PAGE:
The good the bad and the ugly

As the 2021-2022 UK tax year ended on April 5, 2022, Her Majesty’s Treasury announced that it would pave the way for the UK to become a global hub for crypto-asset technology. This could mean that the hitherto not particularly crypto-friendly UK is changing its strategy and trying to make crypto investments more attractive. But what are the possible scenarios in the game?

The Financial Conduct Authority (FCA), a financial regulator in the UK, shows in their Cryptoasset Consumer Research 2021 report that around 2.3. Millions of adult UK citizens held crypto in 2021, a 21% increase from the previous year. It seems natural that with increased interest and potential crypto mass adoption, HM Treasury would reconsider its crypto regulations. This is especially true when you consider that more and more private investments in the UK are being made in crypto assets: of the 17.3 million adults owning some kind of investment product, 2.3 million are invested in crypto (according to Financial Lives) the FCA). Opinion poll).


What did HM Treasury say?

HM Treasury packed quite a lot into this announcement, but in short: 1) stablecoins need to be regulated and accepted as a means of payment; 2) legislate for a financial market infrastructure sandbox to help companies innovate; 3) the Secretary of Commerce will set up a crypto engagement group with key regulators to advise the government; 4) there will be a review of UK crypto tax legislation to encourage further development of the crypto market (specifically a review of DeFi loan taxation); 5) The Royal Mint has been commissioned to create an NFT this summer; 6) there will be proactive exploration of distributed ledger technology for UK financial markets; 7) The FCA will hold a two-day “CryptoSprint” event in May to gather further insights and views from key industry stakeholders.


It’s not yet clear exactly how these actions might affect investors, crypto exchanges, and other crypto businesses. But let me walk you through some of my predictions and speculation…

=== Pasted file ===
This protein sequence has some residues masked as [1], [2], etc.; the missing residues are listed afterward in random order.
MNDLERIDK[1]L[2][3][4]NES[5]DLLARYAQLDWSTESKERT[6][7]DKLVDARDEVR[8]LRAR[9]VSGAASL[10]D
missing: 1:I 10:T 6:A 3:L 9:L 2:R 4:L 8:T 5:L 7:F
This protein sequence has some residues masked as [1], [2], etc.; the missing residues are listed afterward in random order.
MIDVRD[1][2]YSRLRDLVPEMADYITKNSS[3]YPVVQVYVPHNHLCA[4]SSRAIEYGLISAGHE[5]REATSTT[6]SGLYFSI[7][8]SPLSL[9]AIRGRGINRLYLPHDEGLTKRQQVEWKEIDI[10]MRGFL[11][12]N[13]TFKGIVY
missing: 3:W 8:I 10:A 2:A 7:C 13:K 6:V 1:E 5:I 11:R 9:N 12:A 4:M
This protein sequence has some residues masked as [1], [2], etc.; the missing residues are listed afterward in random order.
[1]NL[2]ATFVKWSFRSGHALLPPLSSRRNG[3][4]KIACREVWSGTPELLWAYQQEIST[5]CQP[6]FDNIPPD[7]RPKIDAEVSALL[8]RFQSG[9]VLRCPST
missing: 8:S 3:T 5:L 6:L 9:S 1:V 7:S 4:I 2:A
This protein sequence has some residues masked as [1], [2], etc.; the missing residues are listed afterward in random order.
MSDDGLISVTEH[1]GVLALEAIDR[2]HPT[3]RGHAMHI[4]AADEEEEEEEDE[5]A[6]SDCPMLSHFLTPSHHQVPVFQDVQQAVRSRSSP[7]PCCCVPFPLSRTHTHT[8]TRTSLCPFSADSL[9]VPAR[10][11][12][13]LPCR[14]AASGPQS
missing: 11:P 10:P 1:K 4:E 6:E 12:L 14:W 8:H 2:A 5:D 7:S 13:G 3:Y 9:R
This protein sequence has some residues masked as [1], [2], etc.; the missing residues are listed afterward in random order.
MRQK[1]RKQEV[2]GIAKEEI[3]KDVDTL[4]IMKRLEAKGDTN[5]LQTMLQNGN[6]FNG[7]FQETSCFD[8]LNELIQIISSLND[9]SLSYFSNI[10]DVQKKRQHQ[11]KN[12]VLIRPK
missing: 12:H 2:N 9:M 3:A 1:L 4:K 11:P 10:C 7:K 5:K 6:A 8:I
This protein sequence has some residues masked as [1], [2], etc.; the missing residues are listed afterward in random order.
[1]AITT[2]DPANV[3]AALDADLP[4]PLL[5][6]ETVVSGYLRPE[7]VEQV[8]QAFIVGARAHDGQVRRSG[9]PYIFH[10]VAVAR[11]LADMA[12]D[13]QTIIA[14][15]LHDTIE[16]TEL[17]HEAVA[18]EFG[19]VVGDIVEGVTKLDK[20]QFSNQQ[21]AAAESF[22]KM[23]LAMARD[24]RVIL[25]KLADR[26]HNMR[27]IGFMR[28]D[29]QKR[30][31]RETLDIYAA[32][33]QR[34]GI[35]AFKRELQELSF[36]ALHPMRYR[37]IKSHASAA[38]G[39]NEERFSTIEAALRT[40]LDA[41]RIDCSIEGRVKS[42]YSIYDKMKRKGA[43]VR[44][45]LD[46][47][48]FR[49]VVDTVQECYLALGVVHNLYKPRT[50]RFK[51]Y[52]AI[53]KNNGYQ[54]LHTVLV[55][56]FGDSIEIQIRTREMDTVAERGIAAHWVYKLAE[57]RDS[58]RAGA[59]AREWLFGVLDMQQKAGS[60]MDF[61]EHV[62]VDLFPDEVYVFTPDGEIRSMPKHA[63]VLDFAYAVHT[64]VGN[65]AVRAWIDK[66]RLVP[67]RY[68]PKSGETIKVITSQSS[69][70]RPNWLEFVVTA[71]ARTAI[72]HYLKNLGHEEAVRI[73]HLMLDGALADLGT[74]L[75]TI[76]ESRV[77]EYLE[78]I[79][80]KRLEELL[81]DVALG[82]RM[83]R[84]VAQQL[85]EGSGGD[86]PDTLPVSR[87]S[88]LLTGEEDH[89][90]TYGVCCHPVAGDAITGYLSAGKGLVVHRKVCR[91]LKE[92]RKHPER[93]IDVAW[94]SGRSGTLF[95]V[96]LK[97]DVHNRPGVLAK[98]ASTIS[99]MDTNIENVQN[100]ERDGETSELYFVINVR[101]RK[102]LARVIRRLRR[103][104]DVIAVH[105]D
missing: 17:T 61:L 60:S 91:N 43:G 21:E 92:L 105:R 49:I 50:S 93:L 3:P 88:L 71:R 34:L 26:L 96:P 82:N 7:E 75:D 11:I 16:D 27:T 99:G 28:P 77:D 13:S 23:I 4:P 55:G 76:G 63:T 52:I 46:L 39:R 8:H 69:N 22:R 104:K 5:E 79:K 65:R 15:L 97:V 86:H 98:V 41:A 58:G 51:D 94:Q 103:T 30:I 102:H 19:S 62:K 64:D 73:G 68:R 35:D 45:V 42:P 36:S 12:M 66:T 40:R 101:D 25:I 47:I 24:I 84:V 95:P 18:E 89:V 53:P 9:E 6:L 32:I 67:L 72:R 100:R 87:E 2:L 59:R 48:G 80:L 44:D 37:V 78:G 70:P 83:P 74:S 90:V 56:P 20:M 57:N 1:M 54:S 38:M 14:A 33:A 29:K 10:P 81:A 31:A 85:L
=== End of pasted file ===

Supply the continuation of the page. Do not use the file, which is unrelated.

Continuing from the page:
Related: Inflation spikes in Europe: what do bitcoiners, politicians and financial experts think?

The good

Stablecoins: The announcement that stablecoins could be accepted as a means of payment is big news. In order for stablecoins to function as a means of payment, they would need to be considered legal tender. While pegged to fiat currency, stablecoins are still an asset. Therefore, it stands to reason that stablecoins would need to undergo some sort of reclassification. Once stablecoins are no longer subject to capital gains tax, spending on crypto could become much more widespread and we could see the adoption of crypto as a means of payment in mainstream industries. This one is a notable game changer.


DeFi Tax: Earlier this year, Her Majesty’s Revenue and Customs (HMRC), the UK tax authority, released guidance on the tax treatment of a variety of DeFi investments. To say it was poorly received would be an understatement. Among many other harsh tax laws, DeFi loans would mostly be treated as disposals and gains subject to capital gains tax for both lenders and borrowers. The announcement of the crypto tax review in general is great news – but since DeFi loans were specifically mentioned, investors might be hoping that HMRC could change its onerous stance in this particular area.

Related: DeFi: Who, what and how to regulate in a borderless, code-driven world?